I, for one, miss adjournments. Not because I enjoy playing games that stretch over a couple of days, but because it allows players to practice the neglected art of Analysis. Of course if you still want both the multi-day game, and being forced to analyse positions you can play Correspondence Chess, but OTB players can still benefit from some enforced hard work.
Here in Canberra adjournment sessions began to die out with the introduction of the digital chess clock. Probably the last tournament that still used adjournments was the ACT Chess Championship, before it moved to a 90m+30s per move time control. While adjournments were allowed there were a number of bizarre incidents related to them, often involving the same players.
In one instance their was a match between two players who absolutely despised each other (no names, people in Canberra know who they are). The game was adjourned with Player T sealing a move. Player B had a slight advantage but there wasn't a clear win. So player B contacts me and asks me to help him analyse. However he wasn't so much interested in my analysis ability, as that of the chess program I had on my computer. So on and off during the rest of the week I generated various lines to play in response to possible sealed moves. Having prepped player B with all that he needed to know I waited to hear the result.
"Did you win?" I asked. "No, I lost" came the reply. "What happened?" I continued. "I played the wrong move and got mated 3 moves after the resumption".
So a few years later the same two players were paired again in the ACT Championship. This time the game got off to a later start as the two players spent over an hour arguing about which board they were going to play at (one had a special chess set they brought to play with, the other had a special table they sat at). After much yelling the arbiter finally got them to sit down at the same board, with the same set and play. Due to the late start the game needed to be adjourned, which then started another argument. This time it was over where the adjournment was to be played. A suggestion from one player was met with outright refusal by the other. Eventually the Arbiter specified a time and date and ordered both players to show up. Player T appeared, Player B did not, and Player T won. Of course neither player really cared about the actual result, and Player B tried to get the last word by claiming the final position was drawn. Player T then filled up a couple of pages of the tournament bulletin with analysis proving otherwise.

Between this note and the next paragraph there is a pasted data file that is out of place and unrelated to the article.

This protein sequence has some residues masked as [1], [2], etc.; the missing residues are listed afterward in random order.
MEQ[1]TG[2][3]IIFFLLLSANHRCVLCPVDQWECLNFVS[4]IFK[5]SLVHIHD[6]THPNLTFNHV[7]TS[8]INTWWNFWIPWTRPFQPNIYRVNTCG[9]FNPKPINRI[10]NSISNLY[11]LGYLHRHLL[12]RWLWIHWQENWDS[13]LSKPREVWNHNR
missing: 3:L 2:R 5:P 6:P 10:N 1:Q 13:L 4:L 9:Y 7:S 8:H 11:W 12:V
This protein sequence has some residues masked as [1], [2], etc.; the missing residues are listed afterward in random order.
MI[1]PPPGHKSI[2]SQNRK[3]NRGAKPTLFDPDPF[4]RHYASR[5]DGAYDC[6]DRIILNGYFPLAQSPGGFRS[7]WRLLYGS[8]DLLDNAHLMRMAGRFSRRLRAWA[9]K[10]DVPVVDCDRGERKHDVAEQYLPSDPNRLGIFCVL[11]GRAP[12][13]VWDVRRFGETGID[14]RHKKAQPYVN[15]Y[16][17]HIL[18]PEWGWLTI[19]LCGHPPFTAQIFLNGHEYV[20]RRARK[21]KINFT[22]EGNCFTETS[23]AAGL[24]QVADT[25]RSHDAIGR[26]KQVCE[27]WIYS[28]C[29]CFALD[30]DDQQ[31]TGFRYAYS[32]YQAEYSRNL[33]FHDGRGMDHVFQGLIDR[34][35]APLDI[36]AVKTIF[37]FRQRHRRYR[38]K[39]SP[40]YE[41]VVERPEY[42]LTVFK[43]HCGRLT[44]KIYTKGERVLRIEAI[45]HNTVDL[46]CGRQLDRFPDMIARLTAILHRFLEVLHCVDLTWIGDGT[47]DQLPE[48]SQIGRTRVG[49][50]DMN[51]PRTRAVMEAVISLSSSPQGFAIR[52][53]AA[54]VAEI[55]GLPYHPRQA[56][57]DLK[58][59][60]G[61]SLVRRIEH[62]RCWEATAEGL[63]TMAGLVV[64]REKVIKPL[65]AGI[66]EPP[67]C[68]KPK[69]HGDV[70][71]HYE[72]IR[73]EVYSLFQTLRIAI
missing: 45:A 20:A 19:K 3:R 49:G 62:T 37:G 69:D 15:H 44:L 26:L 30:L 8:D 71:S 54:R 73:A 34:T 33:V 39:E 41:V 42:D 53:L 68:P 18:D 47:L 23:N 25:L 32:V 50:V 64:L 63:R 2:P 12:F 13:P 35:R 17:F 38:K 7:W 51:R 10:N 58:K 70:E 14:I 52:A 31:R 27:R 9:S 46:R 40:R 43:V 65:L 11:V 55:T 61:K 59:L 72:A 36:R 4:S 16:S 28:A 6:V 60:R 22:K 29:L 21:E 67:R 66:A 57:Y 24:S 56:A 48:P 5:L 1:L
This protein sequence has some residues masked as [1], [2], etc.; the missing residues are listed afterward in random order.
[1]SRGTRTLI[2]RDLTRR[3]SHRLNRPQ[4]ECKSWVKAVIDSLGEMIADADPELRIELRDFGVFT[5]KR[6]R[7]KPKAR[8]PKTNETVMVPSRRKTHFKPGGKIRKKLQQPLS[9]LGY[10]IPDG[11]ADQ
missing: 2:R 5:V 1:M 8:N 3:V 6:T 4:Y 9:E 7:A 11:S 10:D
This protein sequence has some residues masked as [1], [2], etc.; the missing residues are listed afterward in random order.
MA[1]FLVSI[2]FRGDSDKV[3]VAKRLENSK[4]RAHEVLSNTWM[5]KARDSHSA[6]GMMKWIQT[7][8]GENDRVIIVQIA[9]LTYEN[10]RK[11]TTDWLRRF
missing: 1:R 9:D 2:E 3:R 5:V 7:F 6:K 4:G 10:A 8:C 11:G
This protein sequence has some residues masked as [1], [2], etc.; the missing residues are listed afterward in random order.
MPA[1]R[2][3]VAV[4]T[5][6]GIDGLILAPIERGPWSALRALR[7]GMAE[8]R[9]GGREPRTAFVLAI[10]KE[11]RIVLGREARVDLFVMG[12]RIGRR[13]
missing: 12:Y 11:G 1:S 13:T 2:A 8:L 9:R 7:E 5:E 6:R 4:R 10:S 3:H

After that the rules for adjournments were once again tightened, until finally adjournments were dispensed with forever.